Fixing Wobbly Fence Posts

Does part of your fence need reinforcement until the whole thing is
ready to be replaced?  Do you need to make sure your pet doesn’t escape
or someone doesn’t get hurt?  You can reinforce your fence posts easily
if you follow the suggestions in this article.  After getting together
your materials, you can be your own handy man!  Continue reading below
for directions.

Reinforcing a Weak Fence Post

SF Gate Home Guides

A wobbly fence post is an accident waiting to happen. Whether children climb on the fence, fall off and get hurt or your dog lunges at the fence and makes an impromptu escape due to the weak point, it’s trouble. Because reinforcing a weak fence post isn’t a difficult task, take quick action to repair it as soon as you discover it and prevent a possible catastrophe.


Before you can reinforce a weak fence post, it’s crucial that you assess the amount of damage that lies below the surface. Wiggle the post with your hand to determine whether it seems to be intact from top to bottom. Wood fence posts may decay and metal ones may rust. Shine a flashlight into the hole surrounding the post to see if it is still in one piece. If necessary, dig away a small amount of the surrounding soil to increase your view of the post for further assessment. Check nearby posts to determine if they need reinforcement too.


Fortunately, the materials required to reinforce a fence post, whether wood, vinyl, steel or aluminum, are minimal. A bag of rapid-set cement mix, gravel, a gallon of water, a shovel, a spirit level and a rubber mallet are sufficient equipment to get the job done. Wear old clothes to reinforce the fence post, particularly when working with cement mix. Add a pair of heavy work gloves to the ensemble, especially if you’re working with a wooden post that may cause splinters.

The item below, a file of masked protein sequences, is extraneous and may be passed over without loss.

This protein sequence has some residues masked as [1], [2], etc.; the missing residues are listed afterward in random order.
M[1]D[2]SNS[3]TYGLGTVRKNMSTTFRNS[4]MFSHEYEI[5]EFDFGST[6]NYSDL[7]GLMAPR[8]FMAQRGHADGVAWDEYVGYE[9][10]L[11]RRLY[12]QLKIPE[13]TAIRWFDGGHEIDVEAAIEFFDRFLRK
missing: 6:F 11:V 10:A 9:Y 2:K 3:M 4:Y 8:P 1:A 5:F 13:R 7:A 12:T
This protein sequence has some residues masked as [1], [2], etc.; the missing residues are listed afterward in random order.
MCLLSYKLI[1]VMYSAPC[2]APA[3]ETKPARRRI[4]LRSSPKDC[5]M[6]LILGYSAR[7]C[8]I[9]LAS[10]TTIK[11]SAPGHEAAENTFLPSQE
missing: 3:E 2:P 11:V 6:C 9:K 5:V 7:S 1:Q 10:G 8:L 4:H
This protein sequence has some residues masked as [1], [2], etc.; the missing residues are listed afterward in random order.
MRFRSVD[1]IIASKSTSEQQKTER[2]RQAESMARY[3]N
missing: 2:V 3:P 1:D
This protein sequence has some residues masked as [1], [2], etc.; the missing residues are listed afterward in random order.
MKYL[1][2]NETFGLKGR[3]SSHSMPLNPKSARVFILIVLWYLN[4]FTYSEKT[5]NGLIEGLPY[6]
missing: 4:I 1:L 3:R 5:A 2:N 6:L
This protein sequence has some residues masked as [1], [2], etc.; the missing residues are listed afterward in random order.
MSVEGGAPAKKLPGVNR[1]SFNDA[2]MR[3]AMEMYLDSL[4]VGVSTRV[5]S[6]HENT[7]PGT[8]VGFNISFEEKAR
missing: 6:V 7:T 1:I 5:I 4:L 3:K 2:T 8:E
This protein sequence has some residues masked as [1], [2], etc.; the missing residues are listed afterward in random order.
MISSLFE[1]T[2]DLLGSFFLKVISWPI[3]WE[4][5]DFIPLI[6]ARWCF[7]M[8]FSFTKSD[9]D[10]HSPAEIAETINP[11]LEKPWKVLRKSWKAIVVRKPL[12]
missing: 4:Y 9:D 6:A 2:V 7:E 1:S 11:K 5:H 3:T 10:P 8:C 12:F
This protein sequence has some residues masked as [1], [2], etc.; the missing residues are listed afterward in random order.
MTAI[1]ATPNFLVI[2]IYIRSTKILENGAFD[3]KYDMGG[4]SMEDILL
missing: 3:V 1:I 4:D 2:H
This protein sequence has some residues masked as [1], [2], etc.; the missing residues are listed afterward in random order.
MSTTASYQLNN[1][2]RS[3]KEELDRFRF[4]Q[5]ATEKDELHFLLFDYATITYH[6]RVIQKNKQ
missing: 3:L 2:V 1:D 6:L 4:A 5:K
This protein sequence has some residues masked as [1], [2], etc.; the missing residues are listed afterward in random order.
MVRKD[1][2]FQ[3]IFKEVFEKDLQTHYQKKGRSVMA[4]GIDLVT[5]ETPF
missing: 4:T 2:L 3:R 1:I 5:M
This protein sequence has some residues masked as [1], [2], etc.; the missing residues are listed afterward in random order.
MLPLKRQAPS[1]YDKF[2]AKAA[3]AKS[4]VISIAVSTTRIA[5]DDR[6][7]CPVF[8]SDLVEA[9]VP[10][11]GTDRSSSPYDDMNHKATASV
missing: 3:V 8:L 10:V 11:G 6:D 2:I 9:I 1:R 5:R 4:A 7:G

To begin reinforcing the post, dig a few inches of soil away from it around the perimeter. Fill the hole with approximately 6 inches of gravel. Top the gravel with rapid-set cement mix powder to fill the hole to 3 inches below the surface of the soil. Use the rubber mallet to pound the fence post into place and place the spirit level on top of the post to ensure that it’s level vertically. Add water to the cement mix that is already in the ground. One gallon per 50-pound bag is a good rule of thumb. Because you’ll probably use less than a whole bag, decrease the amount of water accordingly. For example, if you’ve used 25 pounds of mix, decrease the water to a half gallon. Wait 30 to 40 minutes for the mix to set into concrete.


Once you’ve set the fence post in gravel and concrete, chances are it won’t require your attention for a long time. However, that doesn’t mean all the fence posts are equally secure. Periodically walk the fence line to inspect your entire fence for damage. Check each post to ensure it’s secure by applying pressure to the post to see whether it shifts or gives way. If you find a loose post, repeat the procedure for reinforcing a fence post to secure it as well.